The institutions and culture of the Roman Empire
have influenced the development of language, religion, architecture, philosophy, law, and forms of government across all the territories it governed, most particularly Europe.
The Roman Empire began with the crowning of the first emperor Gaius Octavian Thurinus known as Augustus (“the venerated”) in 31BC and fell to the German Goths in 476. The government, headed by emperors in Rome until 285AD, was responsible for land around the Mediterranean Sea in Europe, North Africa, and West Asia. The Roman Empire was later divided into a Western Roman Empire, based in Italy until the empire collapsed, and the Eastern Roman Empire, based in Constantinople, also known as the Byzantine Empire, which collapsed in 1453, when Constantinople fell to the Ottoman Turks.
The third century was a time of significant upheavals that surfaced at the same time. These included famines and plagues, military disasters, civil wars, attempts to seize supreme power, rebellions within the provinces, raids and invasions from beyond the frontier, and the threat of barbarians at the boards of the empire. All of which had happened in the past, but on a scale that had been manageable. The third century saw these troubles on a grander scale, making them far more challenging to eradicate.
The fourth century saw an explosion of thought in philosophy and theology and began the Roman struggle that was to continue over the next 200 years about the proper relationship between church and state, believing this would be key to Roman unity and Rome’s future. However, attempts made by the emperors of the time to create unity often created as many problems as they solved.
The Roman empire in the East, also known as the Byzantine Empire, survived for almost a millennium after the fall of its Western counterpart and became the most stable Christian realm during the Middle Ages until it was threatened by the rise of Islam. The Roman Empire finally collapsed when Mehmed the Conqueror conquered Constantinople on 29 May 1453.
Geography and demography
The Roman Empire expanded most under emperor Trajan (98–117), to cover 5m square kilometres with a population between 55–60 million. Rome, Alexandria, and Antioch were the three largest cities in the Empire. Running from northern England, east to Syria and south to Egypt, the empire completely circled the Mediterranean. Borders were ascribed, and frontiers built, like Hadrian’s Wall in the UK, to keep out barbarians.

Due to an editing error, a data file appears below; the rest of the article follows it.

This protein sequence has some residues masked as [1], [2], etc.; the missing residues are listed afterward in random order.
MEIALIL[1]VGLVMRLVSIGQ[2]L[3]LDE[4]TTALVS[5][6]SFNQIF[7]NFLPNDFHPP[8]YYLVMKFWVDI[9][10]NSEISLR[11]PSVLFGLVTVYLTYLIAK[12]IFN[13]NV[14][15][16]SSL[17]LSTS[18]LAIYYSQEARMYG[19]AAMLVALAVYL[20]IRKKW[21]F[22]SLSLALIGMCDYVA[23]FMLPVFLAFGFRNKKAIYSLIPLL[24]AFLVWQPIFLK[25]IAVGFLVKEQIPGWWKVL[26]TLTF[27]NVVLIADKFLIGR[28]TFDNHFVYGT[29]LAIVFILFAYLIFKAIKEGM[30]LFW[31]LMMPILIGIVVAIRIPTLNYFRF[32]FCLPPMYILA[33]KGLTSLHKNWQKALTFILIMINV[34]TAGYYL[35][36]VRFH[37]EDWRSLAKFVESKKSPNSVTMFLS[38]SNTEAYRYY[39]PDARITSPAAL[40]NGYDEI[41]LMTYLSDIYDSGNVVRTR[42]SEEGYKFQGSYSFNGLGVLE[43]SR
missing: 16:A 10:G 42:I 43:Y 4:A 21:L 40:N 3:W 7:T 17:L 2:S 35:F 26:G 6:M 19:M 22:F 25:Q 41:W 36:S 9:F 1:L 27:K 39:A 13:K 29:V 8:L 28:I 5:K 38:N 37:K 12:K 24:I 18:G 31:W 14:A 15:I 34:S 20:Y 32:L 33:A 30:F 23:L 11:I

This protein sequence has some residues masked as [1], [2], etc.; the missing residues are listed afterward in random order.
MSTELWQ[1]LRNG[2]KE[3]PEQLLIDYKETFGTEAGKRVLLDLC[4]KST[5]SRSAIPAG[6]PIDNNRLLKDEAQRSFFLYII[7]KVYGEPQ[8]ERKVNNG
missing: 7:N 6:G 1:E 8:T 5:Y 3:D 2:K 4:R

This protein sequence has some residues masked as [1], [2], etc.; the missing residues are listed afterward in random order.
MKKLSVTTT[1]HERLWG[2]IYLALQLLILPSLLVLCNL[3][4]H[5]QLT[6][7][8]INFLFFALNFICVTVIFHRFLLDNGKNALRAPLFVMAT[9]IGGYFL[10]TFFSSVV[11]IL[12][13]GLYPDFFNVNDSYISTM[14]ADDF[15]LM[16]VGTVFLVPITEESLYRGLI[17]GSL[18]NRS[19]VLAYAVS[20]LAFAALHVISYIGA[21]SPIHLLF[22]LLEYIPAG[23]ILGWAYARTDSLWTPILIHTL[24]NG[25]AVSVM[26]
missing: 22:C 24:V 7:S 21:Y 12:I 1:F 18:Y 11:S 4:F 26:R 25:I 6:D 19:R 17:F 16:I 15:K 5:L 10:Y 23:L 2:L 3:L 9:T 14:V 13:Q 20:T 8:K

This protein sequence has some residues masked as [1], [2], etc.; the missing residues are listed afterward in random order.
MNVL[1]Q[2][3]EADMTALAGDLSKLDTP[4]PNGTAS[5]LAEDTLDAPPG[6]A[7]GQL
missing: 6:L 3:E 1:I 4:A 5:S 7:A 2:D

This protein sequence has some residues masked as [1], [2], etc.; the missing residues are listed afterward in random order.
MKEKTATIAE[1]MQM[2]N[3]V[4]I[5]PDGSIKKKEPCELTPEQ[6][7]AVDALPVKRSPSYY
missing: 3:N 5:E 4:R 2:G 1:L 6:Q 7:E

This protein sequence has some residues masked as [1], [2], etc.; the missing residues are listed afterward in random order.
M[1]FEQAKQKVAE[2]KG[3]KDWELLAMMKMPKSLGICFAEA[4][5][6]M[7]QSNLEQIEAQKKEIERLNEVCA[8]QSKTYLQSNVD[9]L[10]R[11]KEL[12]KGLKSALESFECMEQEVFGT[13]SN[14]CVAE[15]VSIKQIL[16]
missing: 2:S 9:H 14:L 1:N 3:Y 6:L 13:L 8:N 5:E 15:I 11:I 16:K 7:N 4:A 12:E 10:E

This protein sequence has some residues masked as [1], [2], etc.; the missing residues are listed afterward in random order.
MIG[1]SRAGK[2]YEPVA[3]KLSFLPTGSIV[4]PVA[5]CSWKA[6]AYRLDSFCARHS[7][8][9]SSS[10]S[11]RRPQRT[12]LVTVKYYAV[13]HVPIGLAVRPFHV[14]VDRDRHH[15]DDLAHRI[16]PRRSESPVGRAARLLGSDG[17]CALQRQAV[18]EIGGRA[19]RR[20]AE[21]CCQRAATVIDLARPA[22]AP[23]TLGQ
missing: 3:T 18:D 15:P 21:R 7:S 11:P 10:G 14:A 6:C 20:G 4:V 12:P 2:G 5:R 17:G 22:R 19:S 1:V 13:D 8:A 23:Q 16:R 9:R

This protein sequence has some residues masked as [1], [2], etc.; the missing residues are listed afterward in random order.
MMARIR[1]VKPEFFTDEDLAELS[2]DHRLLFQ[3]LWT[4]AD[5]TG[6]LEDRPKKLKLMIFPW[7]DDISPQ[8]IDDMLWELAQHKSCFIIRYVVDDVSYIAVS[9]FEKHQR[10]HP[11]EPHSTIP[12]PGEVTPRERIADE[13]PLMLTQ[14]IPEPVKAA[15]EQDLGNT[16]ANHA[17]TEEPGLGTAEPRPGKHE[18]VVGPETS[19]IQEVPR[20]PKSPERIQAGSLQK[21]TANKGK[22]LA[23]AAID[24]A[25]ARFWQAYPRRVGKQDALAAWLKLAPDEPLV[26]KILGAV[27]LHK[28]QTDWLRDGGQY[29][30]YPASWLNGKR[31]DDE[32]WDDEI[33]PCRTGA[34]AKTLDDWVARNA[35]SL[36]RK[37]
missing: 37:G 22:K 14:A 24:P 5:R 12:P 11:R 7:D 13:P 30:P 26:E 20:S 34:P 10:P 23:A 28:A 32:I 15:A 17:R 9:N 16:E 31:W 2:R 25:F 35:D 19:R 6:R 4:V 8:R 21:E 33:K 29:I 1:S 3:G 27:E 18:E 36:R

Latin was the language of the law courts in the West and of the military throughout the Empire but was not imposed officially on peoples brought under Roman rule. Romans who received an elite education studied Greek as a literary language, and most men of the governing classes could speak Greek. Most local languages other than Greek and Latin continue to thrive, including Punic, Gaulish and Aramaic.
The Roman Empire was multicultural, with a sense of shared identity amongst diverse peoples within its political system over a long span of time, thanks to communal spaces open to all, including forums, amphitheatres, racetracks and baths. This led to increased social mobility under the Empire, both up and down the scale. The growth of voluntary associations and special interest groups which included professional and trade guilds, veterans' groups, religious groups and more, also helped with increased social mobility.
Women in Roman law
Technically a woman remained under her father's legal authority, even when she moved into her husband's home, but when her father died, she became legally emancipated, giving women a degree of independence. A Roman mother's right to own property and to dispose of it as she saw fit, including setting the terms of her own will, gave her enormous influence over her sons even when they were adults. Women would later be able to own property, enter contracts, and run a business, with some able to be financial benevolent on a large scale.Back Home